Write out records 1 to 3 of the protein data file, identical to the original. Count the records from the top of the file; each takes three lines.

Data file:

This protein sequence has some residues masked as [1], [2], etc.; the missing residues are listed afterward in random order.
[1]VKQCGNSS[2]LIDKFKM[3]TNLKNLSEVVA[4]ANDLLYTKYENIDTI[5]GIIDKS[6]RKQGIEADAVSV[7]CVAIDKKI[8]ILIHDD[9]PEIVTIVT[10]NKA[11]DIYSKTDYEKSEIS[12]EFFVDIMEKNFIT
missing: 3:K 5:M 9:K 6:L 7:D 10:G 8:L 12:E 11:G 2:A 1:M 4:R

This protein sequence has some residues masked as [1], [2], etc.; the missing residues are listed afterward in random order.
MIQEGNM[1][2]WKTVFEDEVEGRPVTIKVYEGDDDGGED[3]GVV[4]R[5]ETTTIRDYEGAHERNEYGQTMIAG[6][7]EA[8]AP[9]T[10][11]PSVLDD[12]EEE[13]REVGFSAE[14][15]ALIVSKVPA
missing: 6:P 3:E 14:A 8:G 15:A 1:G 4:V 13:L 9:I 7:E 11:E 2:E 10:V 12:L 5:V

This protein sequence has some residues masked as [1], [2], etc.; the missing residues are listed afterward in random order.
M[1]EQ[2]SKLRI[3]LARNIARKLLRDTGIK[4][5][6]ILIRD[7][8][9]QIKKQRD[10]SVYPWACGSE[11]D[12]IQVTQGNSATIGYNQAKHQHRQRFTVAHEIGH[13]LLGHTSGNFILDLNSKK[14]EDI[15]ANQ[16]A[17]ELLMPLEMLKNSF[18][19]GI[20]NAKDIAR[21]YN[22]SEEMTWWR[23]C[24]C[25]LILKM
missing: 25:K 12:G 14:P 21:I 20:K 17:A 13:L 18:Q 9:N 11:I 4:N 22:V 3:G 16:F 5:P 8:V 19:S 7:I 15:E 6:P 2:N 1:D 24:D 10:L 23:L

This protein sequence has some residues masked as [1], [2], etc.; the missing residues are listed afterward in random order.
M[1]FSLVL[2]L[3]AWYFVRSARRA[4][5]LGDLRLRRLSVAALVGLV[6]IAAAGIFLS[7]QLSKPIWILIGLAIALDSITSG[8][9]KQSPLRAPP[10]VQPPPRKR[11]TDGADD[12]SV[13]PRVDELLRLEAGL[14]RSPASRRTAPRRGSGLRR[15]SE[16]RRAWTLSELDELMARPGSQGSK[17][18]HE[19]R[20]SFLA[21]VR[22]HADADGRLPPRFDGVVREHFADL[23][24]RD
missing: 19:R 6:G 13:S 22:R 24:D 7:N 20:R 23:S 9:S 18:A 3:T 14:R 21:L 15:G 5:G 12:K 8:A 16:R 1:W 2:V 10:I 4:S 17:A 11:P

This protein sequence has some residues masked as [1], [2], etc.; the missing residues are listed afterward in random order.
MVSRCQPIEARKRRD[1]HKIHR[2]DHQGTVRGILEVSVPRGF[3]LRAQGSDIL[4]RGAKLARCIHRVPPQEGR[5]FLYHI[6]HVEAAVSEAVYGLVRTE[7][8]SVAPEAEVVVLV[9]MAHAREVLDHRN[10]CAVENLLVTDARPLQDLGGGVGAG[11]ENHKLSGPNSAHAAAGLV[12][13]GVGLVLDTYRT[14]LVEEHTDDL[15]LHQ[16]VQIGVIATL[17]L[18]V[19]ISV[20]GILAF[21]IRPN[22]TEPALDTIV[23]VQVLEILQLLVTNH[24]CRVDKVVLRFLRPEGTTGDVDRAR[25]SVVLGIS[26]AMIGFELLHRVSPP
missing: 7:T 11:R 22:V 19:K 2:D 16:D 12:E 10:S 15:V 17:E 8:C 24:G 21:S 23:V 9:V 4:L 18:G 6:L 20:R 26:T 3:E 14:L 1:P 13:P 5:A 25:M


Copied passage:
This protein sequence has some residues masked as [1], [2], etc.; the missing residues are listed afterward in random order.
[1]VKQCGNSS[2]LIDKFKM[3]TNLKNLSEVVA[4]ANDLLYTKYENIDTI[5]GIIDKS[6]RKQGIEADAVSV[7]CVAIDKKI[8]ILIHDD[9]PEIVTIVT[10]NKA[11]DIYSKTDYEKSEIS[12]EFFVDIMEKNFIT
missing: 3:K 5:M 9:K 6:L 7:D 10:G 8:L 12:E 11:G 2:A 1:M 4:R

This protein sequence has some residues masked as [1], [2], etc.; the missing residues are listed afterward in random order.
MIQEGNM[1][2]WKTVFEDEVEGRPVTIKVYEGDDDGGED[3]GVV[4]R[5]ETTTIRDYEGAHERNEYGQTMIAG[6][7]EA[8]AP[9]T[10][11]PSVLDD[12]EEE[13]REVGFSAE[14][15]ALIVSKVPA
missing: 6:P 3:E 14:A 8:G 15:A 1:G 4:V 13:L 9:I 7:E 11:E 2:E 10:V 12:L 5:V

This protein sequence has some residues masked as [1], [2], etc.; the missing residues are listed afterward in random order.
M[1]EQ[2]SKLRI[3]LARNIARKLLRDTGIK[4][5][6]ILIRD[7][8][9]QIKKQRD[10]SVYPWACGSE[11]D[12]IQVTQGNSATIGYNQAKHQHRQRFTVAHEIGH[13]LLGHTSGNFILDLNSKK[14]EDI[15]ANQ[16]A[17]ELLMPLEMLKNSF[18][19]GI[20]NAKDIAR[21]YN[22]SEEMTWWR[23]C[24]C[25]LILKM
missing: 25:K 12:G 14:P 21:I 20:K 17:A 13:L 18:Q 9:N 11:I 4:N 22:V 3:G 16:F 5:P 8:V 19:S 7:I 15:E 6:P 2:N 1:D 24:D 10:L 23:L